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2 Norwegians sentenced to death in Congo

By the CNN Wire Staff
A photo dated December 3, 2009 of Joshua French (R) and Tjostolv Moland in court during their trial in Kisangani.
A photo dated December 3, 2009 of Joshua French (R) and Tjostolv Moland in court during their trial in Kisangani.
  • Two Norwegians sentenced to death in Congo
  • Both maintain their innocence
  • Legal charity says evidence obtained through torture

London, England (CNN) -- Two Norwegians were sentenced to death Thursday in Congo, the Norwegian Foreign Ministry said, after what a human rights group called a "military show trial" that relied on evidence obtained through torture.

Joshua French, 28, who is also a British citizen, and Tjostolv Moland, 29, were convicted of murder, attempted murder, criminal conspiracy, armed robbery, and espionage, according to British legal charity Reprieve.

Both men have maintained their innocence.

Norway and Britain said Thursday they remain opposed to the death penalty and offered support to the men.

The two men traveled into Congo from Uganda on a motorbike trip in April 2009, Reprieve said. When their bike broke down in Kisangani, they hired a car and a driver, and two Congolese passengers joined them, the group said.

Several hours into the journey, in the middle of the rainforest, the driver was shot and killed, Reprieve said. Authorities allege French and Moland killed the driver, but both men maintain they were ambushed by gunmen.

Afraid for their lives, they fled into the dense jungle, Reprieve said. They were arrested separately in May 2009, the group said.

They were first sentenced to death last September. They lost their appeals but the Military High Court in Kinshasa quashed the sentences in April and sent the case back for a retrial, Reprieve reported.

Reprieve said there is no physical evidence against the men and the two witnesses who testified against them were given large sums of money in compensation and have changed their stories "countless" times.

The prosecution has also referred to statements obtained through torture, Reprieve said.

"This farce of a trial would be comical if the stakes weren't so tragically high," said Tineke Harris, the deputy death penalty director at Reprieve. "Each time the military prosecution changes their theory, the witnesses all obligingly change their story."

Harris urged the British and Norwegian governments to press Congo to provide a "credible civilian trial" for French and Moland and arrange for their repatriation.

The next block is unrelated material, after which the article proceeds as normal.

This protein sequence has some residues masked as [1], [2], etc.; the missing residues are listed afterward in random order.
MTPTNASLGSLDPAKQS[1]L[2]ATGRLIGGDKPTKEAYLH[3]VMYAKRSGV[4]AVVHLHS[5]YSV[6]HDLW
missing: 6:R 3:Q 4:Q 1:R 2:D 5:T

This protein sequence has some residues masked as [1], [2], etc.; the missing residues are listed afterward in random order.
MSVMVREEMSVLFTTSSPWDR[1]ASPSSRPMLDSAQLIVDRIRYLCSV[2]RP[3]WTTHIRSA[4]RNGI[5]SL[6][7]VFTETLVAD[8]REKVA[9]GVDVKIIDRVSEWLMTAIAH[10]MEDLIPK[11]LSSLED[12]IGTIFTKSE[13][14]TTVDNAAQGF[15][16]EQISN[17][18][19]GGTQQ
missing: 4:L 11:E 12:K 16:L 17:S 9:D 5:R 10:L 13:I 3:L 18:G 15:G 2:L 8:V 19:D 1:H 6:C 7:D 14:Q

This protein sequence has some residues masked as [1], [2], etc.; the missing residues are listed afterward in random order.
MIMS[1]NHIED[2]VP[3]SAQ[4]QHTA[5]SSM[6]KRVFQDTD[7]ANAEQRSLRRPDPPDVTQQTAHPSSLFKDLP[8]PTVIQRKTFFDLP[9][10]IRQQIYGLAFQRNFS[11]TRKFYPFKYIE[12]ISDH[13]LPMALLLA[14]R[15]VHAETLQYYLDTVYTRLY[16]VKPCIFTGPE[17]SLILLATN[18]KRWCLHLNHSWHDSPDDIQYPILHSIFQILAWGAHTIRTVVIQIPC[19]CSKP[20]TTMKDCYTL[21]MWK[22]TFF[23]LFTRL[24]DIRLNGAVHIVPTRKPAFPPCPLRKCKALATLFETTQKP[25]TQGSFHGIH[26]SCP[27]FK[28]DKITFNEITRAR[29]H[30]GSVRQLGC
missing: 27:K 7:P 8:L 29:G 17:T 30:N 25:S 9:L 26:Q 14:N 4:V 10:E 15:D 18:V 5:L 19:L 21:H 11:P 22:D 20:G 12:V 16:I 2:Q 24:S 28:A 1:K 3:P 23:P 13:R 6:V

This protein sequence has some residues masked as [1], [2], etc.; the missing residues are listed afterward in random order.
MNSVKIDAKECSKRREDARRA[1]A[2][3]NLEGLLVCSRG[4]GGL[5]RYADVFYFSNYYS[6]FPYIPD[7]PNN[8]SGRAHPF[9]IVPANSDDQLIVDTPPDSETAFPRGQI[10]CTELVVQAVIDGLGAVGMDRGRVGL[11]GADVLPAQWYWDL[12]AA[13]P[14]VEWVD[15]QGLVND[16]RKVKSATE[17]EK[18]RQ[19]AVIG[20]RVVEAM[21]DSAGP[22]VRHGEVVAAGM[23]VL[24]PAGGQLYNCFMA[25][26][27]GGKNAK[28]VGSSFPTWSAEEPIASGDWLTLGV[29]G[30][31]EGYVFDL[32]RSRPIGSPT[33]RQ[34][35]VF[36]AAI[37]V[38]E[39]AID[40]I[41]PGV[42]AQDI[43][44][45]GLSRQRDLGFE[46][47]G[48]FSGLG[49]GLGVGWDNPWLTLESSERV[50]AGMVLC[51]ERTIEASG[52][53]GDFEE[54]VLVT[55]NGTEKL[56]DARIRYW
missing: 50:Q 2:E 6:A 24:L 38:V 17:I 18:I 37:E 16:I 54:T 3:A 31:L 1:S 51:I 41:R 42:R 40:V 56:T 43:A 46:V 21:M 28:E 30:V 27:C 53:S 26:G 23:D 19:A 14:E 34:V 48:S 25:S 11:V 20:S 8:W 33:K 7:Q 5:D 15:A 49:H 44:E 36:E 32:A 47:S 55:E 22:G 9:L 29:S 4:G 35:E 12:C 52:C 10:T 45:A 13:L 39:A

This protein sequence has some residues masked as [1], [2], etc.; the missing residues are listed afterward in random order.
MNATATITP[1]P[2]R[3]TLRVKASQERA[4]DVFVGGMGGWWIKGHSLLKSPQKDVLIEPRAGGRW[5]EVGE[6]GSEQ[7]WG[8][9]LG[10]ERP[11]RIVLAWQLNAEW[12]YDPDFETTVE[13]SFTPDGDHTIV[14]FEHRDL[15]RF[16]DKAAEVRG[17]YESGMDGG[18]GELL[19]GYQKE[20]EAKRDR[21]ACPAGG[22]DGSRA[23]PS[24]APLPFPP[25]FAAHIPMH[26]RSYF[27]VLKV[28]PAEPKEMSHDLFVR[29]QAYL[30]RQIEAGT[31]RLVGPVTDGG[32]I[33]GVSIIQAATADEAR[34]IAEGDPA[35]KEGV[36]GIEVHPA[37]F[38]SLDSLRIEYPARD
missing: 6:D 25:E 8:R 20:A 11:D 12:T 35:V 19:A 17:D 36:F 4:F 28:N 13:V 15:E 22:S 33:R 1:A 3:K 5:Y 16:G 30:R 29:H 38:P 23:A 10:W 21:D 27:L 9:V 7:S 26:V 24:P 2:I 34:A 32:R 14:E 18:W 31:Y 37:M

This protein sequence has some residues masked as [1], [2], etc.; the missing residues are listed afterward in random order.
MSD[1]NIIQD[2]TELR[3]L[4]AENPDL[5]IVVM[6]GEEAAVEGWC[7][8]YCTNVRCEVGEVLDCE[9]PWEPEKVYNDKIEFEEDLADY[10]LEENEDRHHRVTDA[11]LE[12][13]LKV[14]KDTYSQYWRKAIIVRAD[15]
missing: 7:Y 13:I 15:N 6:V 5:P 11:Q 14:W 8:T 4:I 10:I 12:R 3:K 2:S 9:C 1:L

A spokesman for the Norwegian Foreign Ministry told CNN the death sentences will not take effect until both men have exhausted their appeals.

"Norway is a strong opponent against the death penalty, and we have been communicating this stance to the relevant authorities," said spokesman Kjetil Elsebutangen. "We have received assurances from the authorities that the death sentence won't be carried out and we hold the authorities responsible for the well being of these two."

Norway has told Congo it wants to transfer both men to Norway, but it's not clear under what conditions that can take place, Elsebutangen said.

Britain's Foreign Office said it was "extremely disappointed" that French was sentenced to death.

"We will be doing everything we properly can to support him in the coming weeks and months," said a spokesman, who declined to be named in line with policy. "We are committed to supporting any British national who faces the death penalty and our prime concern in this case is to ensure that no execution is carried out."

Britain has made its concerns clear to the Congolese government, the spokesman added.

Reprieve said prosecution evidence includes photographs of two guns alleged to have been found on Moland's computer, but both guns have been traced to Norway and have never left Norway. The prosecution claims the maps, compass, and GPS system they were carrying proves they were spies, Reprieve said.

After his arrest, French was beaten, subjected to a mock execution, and forced to sign a confession, the group said.

The trial was held in French, a language neither man speaks, and no interpreter was provided for a large part of the trial, Reprieve said.

"For those hearings where an interpreter was present only a small part of what was said was translated, and even then mistakes were constantly made," the group said. "French said that when he told the court he worked in security, the interpreter translated it as he worked as a spy."

Reprieve said the men are also being tried in military courts, in violation of Congo's constitution, which says such courts may only handle cases involving the military or police.

Norwegian authorities deny that the two men, who are former soldiers, were ever involved in spying for Norway, Reprieve said.

CNN's Per Nyberg contributed to this report.